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Bridget Candy started her career as a nurse, she then went on to become a midwife. She swapped careers because she questioned the basis for current and varied care practices. She is now a senior researcher at the Marie Curie Palliative Research Department at University College London. She is interested in ways to better understand what is best practice. She seeks to explore and test novel research methods, she follows closely new developments within Cochrane. She has conducted with Louise Jones and other colleagues several Cochrane systematic reviews on aspects of care for people with cancer.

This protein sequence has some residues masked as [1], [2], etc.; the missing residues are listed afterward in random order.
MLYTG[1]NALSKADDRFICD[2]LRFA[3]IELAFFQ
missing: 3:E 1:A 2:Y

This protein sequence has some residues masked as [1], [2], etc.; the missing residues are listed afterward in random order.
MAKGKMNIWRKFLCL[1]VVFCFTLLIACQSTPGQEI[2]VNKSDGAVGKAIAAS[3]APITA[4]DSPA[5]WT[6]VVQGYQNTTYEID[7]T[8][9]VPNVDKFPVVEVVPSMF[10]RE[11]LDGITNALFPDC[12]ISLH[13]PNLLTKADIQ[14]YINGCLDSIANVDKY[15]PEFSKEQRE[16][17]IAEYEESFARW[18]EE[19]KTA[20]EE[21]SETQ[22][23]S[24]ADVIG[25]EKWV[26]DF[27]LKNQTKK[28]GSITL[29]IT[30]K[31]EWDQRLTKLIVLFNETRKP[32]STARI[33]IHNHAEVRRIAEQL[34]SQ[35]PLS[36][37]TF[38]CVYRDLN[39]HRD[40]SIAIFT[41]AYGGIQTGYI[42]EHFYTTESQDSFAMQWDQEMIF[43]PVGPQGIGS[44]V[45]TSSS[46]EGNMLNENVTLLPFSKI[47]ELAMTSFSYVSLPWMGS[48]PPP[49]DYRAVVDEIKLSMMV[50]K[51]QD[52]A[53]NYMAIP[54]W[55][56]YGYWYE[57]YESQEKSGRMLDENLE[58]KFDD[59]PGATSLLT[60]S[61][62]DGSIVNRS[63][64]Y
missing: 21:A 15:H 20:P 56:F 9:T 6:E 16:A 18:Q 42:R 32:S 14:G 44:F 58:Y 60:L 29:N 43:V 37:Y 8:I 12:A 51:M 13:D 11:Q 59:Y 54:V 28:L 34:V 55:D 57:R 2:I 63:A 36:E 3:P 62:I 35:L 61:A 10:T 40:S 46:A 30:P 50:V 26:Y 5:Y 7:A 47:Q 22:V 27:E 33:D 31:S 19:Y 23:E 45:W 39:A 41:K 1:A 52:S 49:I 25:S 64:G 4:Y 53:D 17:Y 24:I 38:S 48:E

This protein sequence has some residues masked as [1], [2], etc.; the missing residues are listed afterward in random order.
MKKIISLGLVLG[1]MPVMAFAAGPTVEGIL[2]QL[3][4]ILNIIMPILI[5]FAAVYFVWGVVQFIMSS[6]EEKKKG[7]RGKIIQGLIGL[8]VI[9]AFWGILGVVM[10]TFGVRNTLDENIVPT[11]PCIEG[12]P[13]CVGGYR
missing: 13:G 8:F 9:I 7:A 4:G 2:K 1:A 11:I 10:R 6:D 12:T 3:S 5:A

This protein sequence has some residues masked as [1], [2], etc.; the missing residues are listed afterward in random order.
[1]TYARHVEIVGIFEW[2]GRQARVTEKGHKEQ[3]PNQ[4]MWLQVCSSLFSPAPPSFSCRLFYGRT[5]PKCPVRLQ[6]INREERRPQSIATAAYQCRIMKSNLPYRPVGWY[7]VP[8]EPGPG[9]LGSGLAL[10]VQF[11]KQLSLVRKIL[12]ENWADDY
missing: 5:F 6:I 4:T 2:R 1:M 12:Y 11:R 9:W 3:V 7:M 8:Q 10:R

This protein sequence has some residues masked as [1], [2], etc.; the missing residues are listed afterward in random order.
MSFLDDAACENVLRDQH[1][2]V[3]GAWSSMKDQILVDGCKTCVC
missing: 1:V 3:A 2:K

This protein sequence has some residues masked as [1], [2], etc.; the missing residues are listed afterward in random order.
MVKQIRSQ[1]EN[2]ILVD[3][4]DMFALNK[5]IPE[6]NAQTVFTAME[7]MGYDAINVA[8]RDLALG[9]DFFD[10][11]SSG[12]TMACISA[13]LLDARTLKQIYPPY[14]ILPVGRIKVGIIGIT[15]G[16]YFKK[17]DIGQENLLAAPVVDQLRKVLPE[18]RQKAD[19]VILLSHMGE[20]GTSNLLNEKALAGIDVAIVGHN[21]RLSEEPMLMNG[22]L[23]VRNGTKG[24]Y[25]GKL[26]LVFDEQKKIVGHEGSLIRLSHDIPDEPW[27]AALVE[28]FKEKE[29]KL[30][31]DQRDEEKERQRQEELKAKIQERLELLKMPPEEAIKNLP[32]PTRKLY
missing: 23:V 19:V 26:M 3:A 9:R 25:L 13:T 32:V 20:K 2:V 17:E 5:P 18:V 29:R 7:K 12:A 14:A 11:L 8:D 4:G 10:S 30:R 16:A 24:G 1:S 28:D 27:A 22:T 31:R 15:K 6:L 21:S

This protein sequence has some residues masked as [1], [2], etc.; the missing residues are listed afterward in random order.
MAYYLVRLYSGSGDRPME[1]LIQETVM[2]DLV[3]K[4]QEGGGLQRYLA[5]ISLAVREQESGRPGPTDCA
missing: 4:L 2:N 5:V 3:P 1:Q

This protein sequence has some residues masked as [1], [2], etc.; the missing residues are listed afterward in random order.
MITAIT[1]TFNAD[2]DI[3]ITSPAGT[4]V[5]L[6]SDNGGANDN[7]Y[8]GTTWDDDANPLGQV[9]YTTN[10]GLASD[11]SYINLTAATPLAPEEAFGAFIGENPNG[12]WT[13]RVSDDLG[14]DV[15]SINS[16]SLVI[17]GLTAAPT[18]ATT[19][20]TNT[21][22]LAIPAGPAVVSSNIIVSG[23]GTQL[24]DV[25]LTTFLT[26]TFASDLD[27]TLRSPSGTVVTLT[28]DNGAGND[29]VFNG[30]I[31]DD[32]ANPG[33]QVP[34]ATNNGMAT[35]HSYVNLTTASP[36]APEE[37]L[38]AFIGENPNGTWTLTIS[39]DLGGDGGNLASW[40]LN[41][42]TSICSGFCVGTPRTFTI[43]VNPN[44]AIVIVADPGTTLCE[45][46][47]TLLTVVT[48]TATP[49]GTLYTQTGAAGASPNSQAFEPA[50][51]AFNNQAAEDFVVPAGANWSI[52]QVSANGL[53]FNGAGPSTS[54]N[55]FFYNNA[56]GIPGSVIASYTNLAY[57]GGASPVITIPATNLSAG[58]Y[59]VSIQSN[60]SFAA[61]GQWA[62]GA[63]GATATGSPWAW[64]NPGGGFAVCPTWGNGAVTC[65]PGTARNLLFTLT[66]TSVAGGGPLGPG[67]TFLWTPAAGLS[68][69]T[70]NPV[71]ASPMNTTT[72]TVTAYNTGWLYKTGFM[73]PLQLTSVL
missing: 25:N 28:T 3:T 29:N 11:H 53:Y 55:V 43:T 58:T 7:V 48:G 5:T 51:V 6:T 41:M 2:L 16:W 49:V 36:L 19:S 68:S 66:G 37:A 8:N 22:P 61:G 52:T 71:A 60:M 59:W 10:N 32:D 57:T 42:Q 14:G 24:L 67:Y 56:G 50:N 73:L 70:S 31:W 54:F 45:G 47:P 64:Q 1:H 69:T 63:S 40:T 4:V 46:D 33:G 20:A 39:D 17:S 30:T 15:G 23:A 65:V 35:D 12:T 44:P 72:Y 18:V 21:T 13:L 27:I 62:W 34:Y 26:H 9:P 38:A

Louise Jones has a background in clinical pathology and medicine. She recently retired from her academic post at University College London where for 10 years she led the Palliative Care Research team funded by the UK charity Marie Curie. She is interested in the clinical, social and existential aspects of life threatening and life limiting illnesses and has worked collaboratively across many specialties to increase understanding in these areas. She has conducted a number of systematic reviews for Cochrane, working closely with her colleague Bridget Candy. In learning about issues concerning sexuality and cancer in women, she has published on sexuality in people receiving palliative care for whom death is approaching, and worked alongside colleagues in the Institute for Women’s Health at UCL.